Started a Reading Club

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This is a project I wish my teachers had done with me when I was a student. Its main goal is to help students develop the reading habit.

Every week, students choose a book in the school’s library and take it home to read. After reading, they must rate it by colouring stars in their reading log. Sometimes they will have some kind of activity to do about the book, such as describing their favourite character.

Parents are involved in the project by having to sign the log and helping their child choose a good time to read and a comfortable place in the house. Even if they cannot speak English, they can help by providing an adequate reading environment.

After reading five books, there will be a bigger activity where students will produce something for the community. For instance, they will choose their favourite book, take it home again and read it to as many people as they can and report the experience. Or maybe they will write a book recommendation for the school’s library’s bulletin board saying what were the best things about the book.

My students were really excited after the first week of the project. Even though some of them forgot to return the book, they all read their books and filled in the log and were excited to take another book home – or sad they could not take it home because they can only take a new book when they return the other one.

It is a very simple project anyone can do if there is a library at school. I believe it is very important to share projects like this, especially in our sometimes ‘over-technologic’ environment, so that children can see that there are other fantastic worlds to be discovered away from the computer screens. 🙂

Image via Pinterest.

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Wrote about their favourite books

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Today we continued our project that we started in the previous lesson. I wanted my students to write about their favourite books, focusing on the description of a character. I was quite happy with the results.

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I decided to follow a Process Writing approach with elements of Product Writing because they had a model to follow. Here it is step by step and a picture of the board with the:

  • Students had the information they needed for the text (title, author, type of book, favourite character, description);
  • I wrote a model of my text on the board, by eliciting student’s suggestions on how to phrase the information;
  • Students wrote a draft of their texts on their notebooks and gave me to correct;
  • Students wrote the final version of the project (posters) and drew their favourite character.
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I am quite proud of my board skills in this one 🙂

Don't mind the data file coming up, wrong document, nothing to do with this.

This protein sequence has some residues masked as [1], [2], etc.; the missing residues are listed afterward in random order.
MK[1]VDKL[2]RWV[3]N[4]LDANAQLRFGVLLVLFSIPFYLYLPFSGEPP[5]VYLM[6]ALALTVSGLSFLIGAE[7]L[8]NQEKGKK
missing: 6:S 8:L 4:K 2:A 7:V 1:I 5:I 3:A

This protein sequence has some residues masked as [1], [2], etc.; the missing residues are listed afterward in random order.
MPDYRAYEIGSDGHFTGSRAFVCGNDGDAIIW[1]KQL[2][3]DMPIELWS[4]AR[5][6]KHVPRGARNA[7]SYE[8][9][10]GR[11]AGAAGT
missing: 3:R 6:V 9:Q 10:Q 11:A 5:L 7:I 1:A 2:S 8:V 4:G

It was a very simple approach that required little preparation on my part. It wasn’t very open for students to produce ‘new language’, though. They had quite a fixed model to follow, but some of them did try to include some plot details, like the one who wrote about the adventures of Tin Tin, who asked me how to say ‘ the captain was a drunk’ (haha!). However, to me, they needed just to be aware of how to write about the basic details of a book and to make the connection with what we have been focusing on by describing the character. And this objective was met by all of them.

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Talked about their favourite books

Last class, I showed my students some books, such as The Tale of Peter Rabbit, Mulan, Sinbad, Sherlock Holmes stories, and so on. There was a good variety of genres and plots. We played a game where I would describe the story and they had to snap the correct book. It was fun and they were curious about some of the stories. So, we decided to vote on a book they would like to read together and they chose an adapted version of Mulan.

Something I like about the course book is that there is a CLIL section – which is a very soft version of CLIL, but anyway – and this time they are supposed to write about their favourite books. Since we were describing people’s facial features, they also have to describe their favourite character.

Today, I had them bring their favourite books and they wrote the basic information: title, author, type of book, favourite character, short description of their favourite character. Then, we sat in a circle and they shared this information. In order to make sure they paid attention to what their friends were saying, in the end of the activity I asked if they remembered something about their friend’s favourite book. There was a lot of emergent language in this activity, but I am still a bit frustrated that some of them only said “I like this book because I like it, it’s nice”.

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So, this unit’s project is going to be a description of their favourite books and characters. They are going to produce a poster with a short text. As I am trying to demand more from my students in terms of language production, I will also ask them to write their opinion of the book and, in the end, they will share their production to see if they are interested in reading any of their friend’s favourite books.

Let’s see how this goes. 🙂

Images via Google